Effect of Added Elemental Sulfur on Soil pH and Phosphorus Availability in Sandy Soils

Kelly T. Morgan, Shinjiro Sato, Eugene McAvoy

Abstract


Phosphorus precipitates out of soil solution and becomes unavailable for plant uptake as soil pH and Ca content increases. The reduced P plant availability in soils with pH >7.0 and Ca concentrations >1000 mg·L–1 renders soil tests using Mehlich 1 extractant ineffective because the acids that make up this extractant can dissolve precipitated P and reflect soil P concentrations not available to plants. The effect of lowering soil pH with S to increase plant availability of fertilizer P is of interest to growers, environmentalists, regulators, and the general public because of improved P availability to crop plants and possible impact of increased S concentrations on the environment. The objective of this field study was to determine the length of time soil pH was reduced by application of S in polyethylene-mulched beds and the subsequent affect on growth and productivity of tomato (Solanum lycopersicum L.). Sulfur was applied to two selected fields at two rates in combination with four P rates. It was determined that the soil pH reduction from the initial S applications rates equivalent to 280 and 560 kg of S per hectare applied only in the planted row lasted less than 60 days and had minimum effect on P availability during the entire crop growing season.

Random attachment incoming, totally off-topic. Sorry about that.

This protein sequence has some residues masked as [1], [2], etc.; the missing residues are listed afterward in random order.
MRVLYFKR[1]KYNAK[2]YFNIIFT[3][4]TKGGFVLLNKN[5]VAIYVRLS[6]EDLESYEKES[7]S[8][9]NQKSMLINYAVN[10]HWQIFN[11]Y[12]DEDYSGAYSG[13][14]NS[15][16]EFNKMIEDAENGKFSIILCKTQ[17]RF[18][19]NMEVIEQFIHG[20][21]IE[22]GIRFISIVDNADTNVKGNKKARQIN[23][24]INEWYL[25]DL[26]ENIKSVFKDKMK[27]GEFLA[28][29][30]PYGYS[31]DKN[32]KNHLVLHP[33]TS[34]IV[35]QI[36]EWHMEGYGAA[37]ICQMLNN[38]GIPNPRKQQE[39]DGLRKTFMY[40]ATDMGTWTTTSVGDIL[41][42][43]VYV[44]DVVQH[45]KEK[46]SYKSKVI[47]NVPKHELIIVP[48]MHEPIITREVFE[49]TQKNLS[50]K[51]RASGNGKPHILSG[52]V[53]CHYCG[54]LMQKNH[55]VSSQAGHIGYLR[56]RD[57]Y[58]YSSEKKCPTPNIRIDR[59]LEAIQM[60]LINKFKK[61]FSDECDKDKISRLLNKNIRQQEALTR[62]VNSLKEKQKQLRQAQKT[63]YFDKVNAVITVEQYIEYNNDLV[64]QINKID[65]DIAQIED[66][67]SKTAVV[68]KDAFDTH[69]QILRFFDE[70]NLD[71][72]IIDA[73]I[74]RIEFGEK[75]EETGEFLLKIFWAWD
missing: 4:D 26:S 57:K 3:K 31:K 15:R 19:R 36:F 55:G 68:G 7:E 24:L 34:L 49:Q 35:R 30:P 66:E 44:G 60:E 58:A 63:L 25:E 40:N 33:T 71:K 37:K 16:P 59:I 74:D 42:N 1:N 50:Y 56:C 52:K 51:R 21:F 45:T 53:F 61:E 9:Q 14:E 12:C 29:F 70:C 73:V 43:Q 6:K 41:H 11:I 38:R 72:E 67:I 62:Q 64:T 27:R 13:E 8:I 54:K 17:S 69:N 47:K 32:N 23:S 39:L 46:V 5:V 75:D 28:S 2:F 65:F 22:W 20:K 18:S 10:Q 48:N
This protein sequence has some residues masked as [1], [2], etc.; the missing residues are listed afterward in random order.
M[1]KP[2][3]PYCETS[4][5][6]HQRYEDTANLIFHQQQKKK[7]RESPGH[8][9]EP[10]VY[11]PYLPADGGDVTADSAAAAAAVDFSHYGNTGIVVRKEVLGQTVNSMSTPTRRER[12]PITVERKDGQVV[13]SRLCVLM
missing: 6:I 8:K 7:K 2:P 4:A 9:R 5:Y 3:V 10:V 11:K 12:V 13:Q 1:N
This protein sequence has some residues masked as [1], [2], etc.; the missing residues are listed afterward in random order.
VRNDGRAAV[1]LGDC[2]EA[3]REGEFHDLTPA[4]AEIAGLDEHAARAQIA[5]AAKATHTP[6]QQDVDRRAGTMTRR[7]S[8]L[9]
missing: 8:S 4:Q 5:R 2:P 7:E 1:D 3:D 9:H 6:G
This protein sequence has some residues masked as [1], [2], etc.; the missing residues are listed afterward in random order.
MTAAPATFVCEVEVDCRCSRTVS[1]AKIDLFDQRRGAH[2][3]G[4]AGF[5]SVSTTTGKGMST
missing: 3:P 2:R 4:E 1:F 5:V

Keywords


tomato, green bean, soil testing, calcium, sandy soils

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References


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Proc. Fla. State Hort. Soc.     ISSN 0886-7283